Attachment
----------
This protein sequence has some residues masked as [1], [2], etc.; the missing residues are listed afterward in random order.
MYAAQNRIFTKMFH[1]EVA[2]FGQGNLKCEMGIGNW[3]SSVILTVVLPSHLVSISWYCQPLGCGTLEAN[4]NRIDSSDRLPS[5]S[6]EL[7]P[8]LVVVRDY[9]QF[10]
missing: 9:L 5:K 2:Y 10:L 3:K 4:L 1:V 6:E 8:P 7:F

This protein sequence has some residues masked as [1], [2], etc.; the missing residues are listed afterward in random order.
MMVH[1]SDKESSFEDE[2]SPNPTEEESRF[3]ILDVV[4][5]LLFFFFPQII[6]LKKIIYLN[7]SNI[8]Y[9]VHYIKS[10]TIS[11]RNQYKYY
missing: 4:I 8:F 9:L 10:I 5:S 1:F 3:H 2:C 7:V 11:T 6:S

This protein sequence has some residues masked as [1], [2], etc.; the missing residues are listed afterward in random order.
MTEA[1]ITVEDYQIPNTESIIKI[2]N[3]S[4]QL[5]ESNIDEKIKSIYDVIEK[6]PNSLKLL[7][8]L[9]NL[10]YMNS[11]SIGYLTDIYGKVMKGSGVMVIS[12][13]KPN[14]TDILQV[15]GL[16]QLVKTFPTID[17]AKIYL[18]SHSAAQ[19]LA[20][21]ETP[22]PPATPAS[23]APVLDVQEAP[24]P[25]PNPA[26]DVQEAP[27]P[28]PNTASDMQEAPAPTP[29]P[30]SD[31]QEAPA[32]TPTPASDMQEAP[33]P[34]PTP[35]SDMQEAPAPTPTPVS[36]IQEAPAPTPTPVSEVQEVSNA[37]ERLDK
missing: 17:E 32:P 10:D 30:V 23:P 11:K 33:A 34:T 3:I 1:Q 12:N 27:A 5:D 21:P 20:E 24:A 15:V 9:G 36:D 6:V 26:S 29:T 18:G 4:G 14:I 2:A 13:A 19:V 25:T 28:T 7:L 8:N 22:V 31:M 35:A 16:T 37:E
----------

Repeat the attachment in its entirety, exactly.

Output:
This protein sequence has some residues masked as [1], [2], etc.; the missing residues are listed afterward in random order.
MYAAQNRIFTKMFH[1]EVA[2]FGQGNLKCEMGIGNW[3]SSVILTVVLPSHLVSISWYCQPLGCGTLEAN[4]NRIDSSDRLPS[5]S[6]EL[7]P[8]LVVVRDY[9]QF[10]
missing: 9:L 5:K 2:Y 10:L 3:K 4:L 1:V 6:E 8:P 7:F

This protein sequence has some residues masked as [1], [2], etc.; the missing residues are listed afterward in random order.
MMVH[1]SDKESSFEDE[2]SPNPTEEESRF[3]ILDVV[4][5]LLFFFFPQII[6]LKKIIYLN[7]SNI[8]Y[9]VHYIKS[10]TIS[11]RNQYKYY
missing: 4:I 8:F 9:L 10:I 5:S 1:F 3:H 2:C 7:V 11:T 6:S

This protein sequence has some residues masked as [1], [2], etc.; the missing residues are listed afterward in random order.
MTEA[1]ITVEDYQIPNTESIIKI[2]N[3]S[4]QL[5]ESNIDEKIKSIYDVIEK[6]PNSLKLL[7][8]L[9]NL[10]YMNS[11]SIGYLTDIYGKVMKGSGVMVIS[12][13]KPN[14]TDILQV[15]GL[16]QLVKTFPTID[17]AKIYL[18]SHSAAQ[19]LA[20][21]ETP[22]PPATPAS[23]APVLDVQEAP[24]P[25]PNPA[26]DVQEAP[27]P[28]PNTASDMQEAPAPTP[29]P[30]SD[31]QEAPA[32]TPTPASDMQEAP[33]P[34]PTP[35]SDMQEAPAPTPTPVS[36]IQEAPAPTPTPVSEVQEVSNA[37]ERLDK
missing: 17:E 32:P 10:D 30:V 23:P 11:K 33:A 34:T 3:I 1:Q 12:N 27:A 5:D 21:P 20:E 24:A 15:V 9:G 36:D 6:V 26:S 29:T 18:G 4:G 14:I 2:A 13:A 19:V 25:T 28:T 7:L 8:N 22:V 31:M 35:A 16:T 37:E